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Ease of Identification

I thought about Rob Pike’s piece on the value of physical prints. He gives three examples: Photos from the Scott Antarctic expedition, photos from his family and, as contrast, tapes containing early development records of the Unix operating system. He talks about the need for curation of digital information regarding software, hardware and formats. I miss a prior step: Realizing that something of value can be found in the haystack of bits; the Identification of valuable data.

Once the penguin poo was cleaned off the films from the Antarctic, it was clear what they were. You could already get a good idea about their content by holding them up against the light. Even simpler for the shoe box of family photos, no penguin poo (I presume). The content was immediately identifiable. In case of the DECtapes, I imagine they were marked and contained relatively few different things.

Now imagine someone inheriting your hard drives. Assume they are readable - hardware, file system, file formats and all. Said someone now has huge piles of data created by you mingled with data you just consumed. There are audio files mixed with videos mixed with spread sheets mixed with pictures mixed with other stuff, probably badly (“not”) separated into own and foreign work and in crude folder hierarchies. Hopefully the lucky heir is willing to put in the work required to separate the good hay from the worthless hay.

Prints have an additional function: If it is important enough to print, odds are, it has some worth. It eases the identification part of the process.

Prints

Rob Pike: Prints

Sennebahn-Wanderweg

Writing to console in Visual Basic 6

From a perspective of someone who has exclusively used Unix/Linux programming environments in his academic and private life, Visual Basic 6 really is an oddball - one that I have to deal with in work life, though. Since it lives on Windows, it has to deal with the weird separation of “subsystems”, which firmly divides console and graphical applications at link time. Your program can either be a console application, forcing a console to open even when you start it via the explorer, or it can be a graphical application, allowing no output to stdout.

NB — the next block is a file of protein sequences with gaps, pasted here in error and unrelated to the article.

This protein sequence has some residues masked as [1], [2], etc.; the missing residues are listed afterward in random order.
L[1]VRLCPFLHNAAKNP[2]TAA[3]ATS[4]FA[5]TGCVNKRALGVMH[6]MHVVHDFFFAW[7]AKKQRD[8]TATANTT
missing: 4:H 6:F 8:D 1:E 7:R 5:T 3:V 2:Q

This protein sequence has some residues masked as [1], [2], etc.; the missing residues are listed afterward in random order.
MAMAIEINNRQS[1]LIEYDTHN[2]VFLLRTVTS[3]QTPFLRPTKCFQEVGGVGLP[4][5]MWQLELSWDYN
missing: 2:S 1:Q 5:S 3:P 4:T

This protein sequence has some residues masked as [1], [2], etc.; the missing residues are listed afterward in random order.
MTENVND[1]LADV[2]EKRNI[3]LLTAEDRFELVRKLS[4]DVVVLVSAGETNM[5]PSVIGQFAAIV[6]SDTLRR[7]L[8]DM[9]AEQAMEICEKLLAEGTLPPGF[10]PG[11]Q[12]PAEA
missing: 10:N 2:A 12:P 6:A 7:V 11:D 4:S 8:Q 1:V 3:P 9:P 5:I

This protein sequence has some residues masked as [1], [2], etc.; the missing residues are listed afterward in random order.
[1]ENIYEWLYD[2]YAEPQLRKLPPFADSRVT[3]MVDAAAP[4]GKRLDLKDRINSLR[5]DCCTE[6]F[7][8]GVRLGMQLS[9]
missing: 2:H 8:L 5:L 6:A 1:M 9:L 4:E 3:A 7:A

And since VB was only meant for graphical applications, the programming environment does not expect you to link the program to the console subsystem. Consequently, VB6 also does not provide constructs to write to stdout.

You can still make it do so, it’s just a bit more painful:

Public Const STD_OUTPUT_HANDLE = -11&

Public Declare Function stdout Lib "kernel32" Alias "GetStdHandle" _
(Optional ByVal Handletype As Long = STD_OUTPUT_HANDLE) As Long

Public Declare Function WriteFile Lib "kernel32" _
(ByVal hFile As Long, ByVal lpBuffer As Any, ByVal nNumberOfBytesToWrite As Long, _
Optional lpNumberOfBytesWritten As Long, Optional ByVal lpOverlapped As Long = 0&) As Long

...

Dim hStdOut As Long
Dim sWriteBuffer As String

hStdOut = stdout()
sWriteBuffer = "Hello World"
WriteFile hStdOut, sWriteBuffer, Len(sWriteBuffer)

After compiling the .exe, you have to manually relink it to the console subsystem:

link /edit /subsystem:console application.exe

No wonder the whole “using one program’s output as another program’s input” thing isn’t more popular on Windows…

Bye bye GitHub

I moved all my Git repositories from GitHub to my own server. Three months ago, there was a scare that a GitHub’s new Terms of service would essentially invalidate copyleft licenses on projects. This interpretation of the new ToS turned out to be (most likely) false, but it got me thinking: Why rely unnecessarily on a third party, when I don’t need to? I have already had one bad experience with flickr. Thus, I self-host now.

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